The following fictional presentation of opening statements in a lawsuit is purely hypothetical. It’s intended to illustrate the many ways in which our profession’s official standards can help an actuary give his or her clients a complete, sound, and accurate work product and guard against unfounded accusations.
CASE: Aaron Burr Smith Inc. Widget Factory and Donut Shoppe (plaintiff) v. Alexandra Hamilton Jones, FSA, MAAA, MSPA, EA (defendant)
Counsel for the Plaintiff: Winthrop Litigious
Counsel for the Defense: I. M. Prepared
Opening Statement: Mr. Litigious
My client, Mr. Burr, employs 227 people in the town of Maple Corner at his well-known factory and restaurant and has been an outstanding member of the business community for over 40 years. Although he has no obligation to provide a pension benefit to his workers, for many years he has provided a generous retirement pension to eligible employees. The cost of this benefit is a significant one, and, in addition, Mr. Burr must cover the cost of setting up and administering the pension plan. Mr. Burr must hire accountants, attorneys, and even actuaries to make sure that the plan is properly funded and complies with all applicable federal and state laws.
For three years, Mr. Burr retained the defendant, Ms. Jones, to provide actuarial services to the plan. Based on her advice, he has set aside many thousands of dollars each year in contributions to provide those retirement pensions to his loyal employees. He was confident that he had hired a competent and qualified professional to calculate the right amount of contributions to pay for the benefits he had promised to his employees. He made crucial business decisions based on the calculations made by Ms. Jones.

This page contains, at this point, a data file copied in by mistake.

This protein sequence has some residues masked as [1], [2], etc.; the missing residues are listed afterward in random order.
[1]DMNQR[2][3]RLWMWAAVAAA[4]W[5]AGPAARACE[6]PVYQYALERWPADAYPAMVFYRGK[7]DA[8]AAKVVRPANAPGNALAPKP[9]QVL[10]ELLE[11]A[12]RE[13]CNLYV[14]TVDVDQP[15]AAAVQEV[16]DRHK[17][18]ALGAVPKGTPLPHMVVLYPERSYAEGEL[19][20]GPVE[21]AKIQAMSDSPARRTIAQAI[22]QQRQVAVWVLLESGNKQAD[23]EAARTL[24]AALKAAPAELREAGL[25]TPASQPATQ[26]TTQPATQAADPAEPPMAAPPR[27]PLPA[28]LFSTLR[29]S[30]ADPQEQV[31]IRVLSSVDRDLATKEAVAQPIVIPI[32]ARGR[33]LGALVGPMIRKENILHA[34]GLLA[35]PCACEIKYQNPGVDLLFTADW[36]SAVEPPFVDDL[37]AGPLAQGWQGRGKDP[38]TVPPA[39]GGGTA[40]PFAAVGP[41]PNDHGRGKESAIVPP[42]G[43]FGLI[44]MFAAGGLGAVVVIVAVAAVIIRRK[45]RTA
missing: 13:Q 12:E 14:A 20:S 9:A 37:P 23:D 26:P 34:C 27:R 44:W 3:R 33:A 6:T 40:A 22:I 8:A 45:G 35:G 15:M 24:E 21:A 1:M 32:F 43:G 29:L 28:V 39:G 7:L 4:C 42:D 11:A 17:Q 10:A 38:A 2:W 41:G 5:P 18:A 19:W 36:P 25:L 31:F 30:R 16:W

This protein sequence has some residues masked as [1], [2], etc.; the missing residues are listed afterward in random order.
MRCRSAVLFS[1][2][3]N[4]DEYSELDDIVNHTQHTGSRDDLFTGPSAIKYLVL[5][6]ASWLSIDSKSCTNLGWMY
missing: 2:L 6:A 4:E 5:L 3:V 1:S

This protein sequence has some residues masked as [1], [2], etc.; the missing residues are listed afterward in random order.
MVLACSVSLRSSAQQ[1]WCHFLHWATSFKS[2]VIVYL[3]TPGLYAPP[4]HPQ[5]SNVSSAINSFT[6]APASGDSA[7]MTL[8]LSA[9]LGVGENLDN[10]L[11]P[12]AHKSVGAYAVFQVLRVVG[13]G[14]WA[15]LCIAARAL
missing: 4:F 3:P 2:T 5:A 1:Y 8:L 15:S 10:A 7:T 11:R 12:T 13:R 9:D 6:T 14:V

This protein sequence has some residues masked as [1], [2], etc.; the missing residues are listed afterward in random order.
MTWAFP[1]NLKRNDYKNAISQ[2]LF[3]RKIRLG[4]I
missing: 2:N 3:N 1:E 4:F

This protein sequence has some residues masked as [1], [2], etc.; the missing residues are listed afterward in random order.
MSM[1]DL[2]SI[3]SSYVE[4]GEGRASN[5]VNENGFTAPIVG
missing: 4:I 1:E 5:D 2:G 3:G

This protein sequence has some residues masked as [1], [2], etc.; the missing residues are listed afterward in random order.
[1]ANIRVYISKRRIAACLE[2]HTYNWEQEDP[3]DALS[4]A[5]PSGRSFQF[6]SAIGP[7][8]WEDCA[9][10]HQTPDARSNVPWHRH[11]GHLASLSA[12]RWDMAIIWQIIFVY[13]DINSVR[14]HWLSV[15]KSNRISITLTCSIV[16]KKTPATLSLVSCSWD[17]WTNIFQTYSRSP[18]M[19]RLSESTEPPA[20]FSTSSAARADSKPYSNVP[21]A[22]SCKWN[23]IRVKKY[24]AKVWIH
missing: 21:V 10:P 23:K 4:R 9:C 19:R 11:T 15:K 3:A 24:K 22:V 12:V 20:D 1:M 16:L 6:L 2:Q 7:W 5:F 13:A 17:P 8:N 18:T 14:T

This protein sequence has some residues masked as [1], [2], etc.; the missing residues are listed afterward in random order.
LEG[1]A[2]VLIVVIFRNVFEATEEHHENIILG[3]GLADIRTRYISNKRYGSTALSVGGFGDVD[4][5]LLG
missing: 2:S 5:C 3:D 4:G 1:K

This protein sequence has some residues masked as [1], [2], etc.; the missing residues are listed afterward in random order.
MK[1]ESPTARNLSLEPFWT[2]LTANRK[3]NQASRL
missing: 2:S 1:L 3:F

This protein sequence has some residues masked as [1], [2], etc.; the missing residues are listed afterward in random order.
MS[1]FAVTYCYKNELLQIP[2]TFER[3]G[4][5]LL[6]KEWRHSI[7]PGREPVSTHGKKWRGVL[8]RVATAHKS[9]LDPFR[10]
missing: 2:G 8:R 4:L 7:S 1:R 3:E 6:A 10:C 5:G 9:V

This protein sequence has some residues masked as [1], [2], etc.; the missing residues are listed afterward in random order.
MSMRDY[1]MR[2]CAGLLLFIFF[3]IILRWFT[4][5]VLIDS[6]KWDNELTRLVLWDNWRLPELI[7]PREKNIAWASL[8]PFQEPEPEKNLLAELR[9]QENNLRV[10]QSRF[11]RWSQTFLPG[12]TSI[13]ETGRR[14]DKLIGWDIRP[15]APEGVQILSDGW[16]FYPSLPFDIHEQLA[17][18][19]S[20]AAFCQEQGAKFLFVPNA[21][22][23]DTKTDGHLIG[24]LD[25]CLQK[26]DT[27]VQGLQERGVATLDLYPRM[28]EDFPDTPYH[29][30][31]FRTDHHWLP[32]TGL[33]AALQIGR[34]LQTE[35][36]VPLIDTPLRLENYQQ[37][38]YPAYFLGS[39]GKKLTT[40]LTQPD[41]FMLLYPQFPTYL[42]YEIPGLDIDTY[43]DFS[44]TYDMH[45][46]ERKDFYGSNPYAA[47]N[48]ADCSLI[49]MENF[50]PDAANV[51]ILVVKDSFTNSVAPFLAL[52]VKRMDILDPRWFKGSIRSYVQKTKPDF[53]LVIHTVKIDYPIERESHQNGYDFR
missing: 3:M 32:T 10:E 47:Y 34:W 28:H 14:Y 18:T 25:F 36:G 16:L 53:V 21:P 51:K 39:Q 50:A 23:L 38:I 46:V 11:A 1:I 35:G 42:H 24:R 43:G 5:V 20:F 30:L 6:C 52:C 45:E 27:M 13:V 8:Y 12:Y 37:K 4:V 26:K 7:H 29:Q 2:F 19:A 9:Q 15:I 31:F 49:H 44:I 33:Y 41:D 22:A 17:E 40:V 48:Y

However, last year, Mr. Burr decided to hire a different pension actuarial firm to calculate the amount of contributions. He did not have a complaint about Ms. Jones’ work, but the enrolled actuary at the new firm agreed to do the same work for a significantly smaller fee. The new firm calculated much higher contributions for the very same pension benefits.
Not only were the new contribution amounts substantially higher than those calculated by Ms. Jones for previous years; the documentation provided by the new firm included items that had never been provided byMs. Jones. We intend to demonstrate that Ms. Jones incorrectly calculated contributions, failed to check data quality and the impact of poor data on valuation results, and failed to disclose to Mr. Burr the limitations inherent in these calculations. The result is a severely underfunded pension plan that will require significantly greater contributions in the future.